Just received a dispatch from the good folks of Res on last month’s Optronica show in London, which mixed visuals and sound in a blowout featuring visual acts, live A/V, cinema, VJs, and DJs from around the world. Oh yes, and everyone’s favorite large screen — IMAX. (See previous report). Video clips of the artists:

Optronica 2005 [samurai.fm]

Canned coverage from Res follows, but did anyone go? If so, let me know your impressions! I’m looking forward to the RESFEST in cities in the U.S., in the meantime.

From Res.com’s mailing list:

Tickets were hard to come by for London’s Optronica festival in July, but motorists on the Waterloo Bridge were unexpectedly treated to a free show one Friday night. As AV collective Addictive TV jammed on the rooftop of the National Theatre, drivers and cyclists hastily pulled over to enjoy The Eye of the Pilot, a travelogue about a French pilot’s voyages around the world in the ’50s. Meanwhile, 2,000 more people gathered on the river banks to see the vintage footage of Saigon and other cities given a futuristic spin, as the VJs mixed and scratched the clips on video turntables and projected them on a wall 74 feet high.

Addictive TV has always been a leader in popularizing the art of visual music (though the group hasn’t always climbed up on a rooftop to do it). By teaming up with the National Film Theatre to produce the five-day festival featuring themselves and other top audiovisual artists such as DJ Spooky, People Like Us and TomoGrapher, the collective has brought its art form even further into the public eye.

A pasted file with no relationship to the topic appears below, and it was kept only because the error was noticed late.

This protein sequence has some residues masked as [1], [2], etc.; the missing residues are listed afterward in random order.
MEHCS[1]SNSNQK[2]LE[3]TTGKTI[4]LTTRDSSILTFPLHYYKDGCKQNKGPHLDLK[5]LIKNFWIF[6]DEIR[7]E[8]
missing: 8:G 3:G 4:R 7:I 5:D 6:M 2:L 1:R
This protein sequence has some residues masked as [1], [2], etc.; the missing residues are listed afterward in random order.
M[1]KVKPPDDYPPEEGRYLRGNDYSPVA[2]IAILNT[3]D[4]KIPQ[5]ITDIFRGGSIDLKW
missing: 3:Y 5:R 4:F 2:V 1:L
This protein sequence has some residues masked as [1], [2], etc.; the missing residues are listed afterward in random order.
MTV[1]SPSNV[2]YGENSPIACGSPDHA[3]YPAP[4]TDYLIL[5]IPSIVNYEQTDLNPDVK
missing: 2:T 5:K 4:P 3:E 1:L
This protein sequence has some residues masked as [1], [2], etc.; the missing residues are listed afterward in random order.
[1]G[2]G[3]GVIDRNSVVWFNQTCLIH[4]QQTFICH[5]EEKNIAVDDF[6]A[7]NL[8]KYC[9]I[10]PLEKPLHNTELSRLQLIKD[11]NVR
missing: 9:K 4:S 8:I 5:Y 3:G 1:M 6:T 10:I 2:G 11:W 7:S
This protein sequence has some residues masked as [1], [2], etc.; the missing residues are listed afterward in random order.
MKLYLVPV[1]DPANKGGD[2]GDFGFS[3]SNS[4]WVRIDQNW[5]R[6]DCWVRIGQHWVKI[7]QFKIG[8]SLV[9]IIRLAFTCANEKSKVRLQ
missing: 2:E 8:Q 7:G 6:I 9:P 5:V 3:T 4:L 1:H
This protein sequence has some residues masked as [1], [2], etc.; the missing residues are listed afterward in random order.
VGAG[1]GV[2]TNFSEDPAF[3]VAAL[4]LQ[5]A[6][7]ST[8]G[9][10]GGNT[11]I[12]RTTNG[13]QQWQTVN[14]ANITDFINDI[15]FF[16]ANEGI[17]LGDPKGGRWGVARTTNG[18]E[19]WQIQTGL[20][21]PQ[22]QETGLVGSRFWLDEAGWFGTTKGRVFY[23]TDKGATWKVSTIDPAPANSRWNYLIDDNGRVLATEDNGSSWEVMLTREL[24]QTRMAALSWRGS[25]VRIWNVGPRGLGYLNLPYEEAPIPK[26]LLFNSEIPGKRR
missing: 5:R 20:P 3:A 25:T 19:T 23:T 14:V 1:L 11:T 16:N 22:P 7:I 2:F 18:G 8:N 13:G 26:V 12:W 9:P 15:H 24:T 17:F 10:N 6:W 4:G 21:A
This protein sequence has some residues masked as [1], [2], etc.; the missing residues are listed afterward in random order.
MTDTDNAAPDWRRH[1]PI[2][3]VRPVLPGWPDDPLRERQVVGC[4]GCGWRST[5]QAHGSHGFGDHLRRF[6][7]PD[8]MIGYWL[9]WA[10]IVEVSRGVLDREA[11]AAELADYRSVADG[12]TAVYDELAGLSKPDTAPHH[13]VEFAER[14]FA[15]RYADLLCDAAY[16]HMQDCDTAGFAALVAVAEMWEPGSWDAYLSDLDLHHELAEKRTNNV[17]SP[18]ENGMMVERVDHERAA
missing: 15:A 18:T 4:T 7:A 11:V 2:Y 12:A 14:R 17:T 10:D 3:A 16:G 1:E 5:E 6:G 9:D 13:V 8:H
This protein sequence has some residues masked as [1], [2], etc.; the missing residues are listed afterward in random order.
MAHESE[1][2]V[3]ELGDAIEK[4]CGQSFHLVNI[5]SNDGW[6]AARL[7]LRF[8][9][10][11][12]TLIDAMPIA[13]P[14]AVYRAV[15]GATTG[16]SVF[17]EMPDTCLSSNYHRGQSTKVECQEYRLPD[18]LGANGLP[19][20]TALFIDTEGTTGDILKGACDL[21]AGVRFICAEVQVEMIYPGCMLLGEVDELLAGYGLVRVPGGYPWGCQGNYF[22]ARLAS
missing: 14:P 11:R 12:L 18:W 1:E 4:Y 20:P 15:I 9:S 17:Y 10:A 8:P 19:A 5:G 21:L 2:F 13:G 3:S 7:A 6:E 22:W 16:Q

Another festival highlight was opening night’s world premiere of Plaid and video artist Bob Jaroc’s live AV show, Greedy Baby, shown off to full effect on Britain’s largest screen at the BFI London IMAX Cinema. From the lazy twists of a plume of smoke to the kinetic energy of a flock of starlings swarming in the sunset, Jaroc’s mostly organic video subjects provided a perfect complement to Plaid’s electronic sound.

Additional standouts include a debut interactive performance by The Sancho Plan, who used MIDI percussion to control the animated characters in its award-winning animation Drum Machine. Former Kraftwerk star Karl Bartos delighted with a charismatic yet geeky performance, which far outshone its accompanying visuals. And The Spitz hosted a packed show of VJs galore. For those who couldn’t make it to London, clips from the festival’s artists are available online.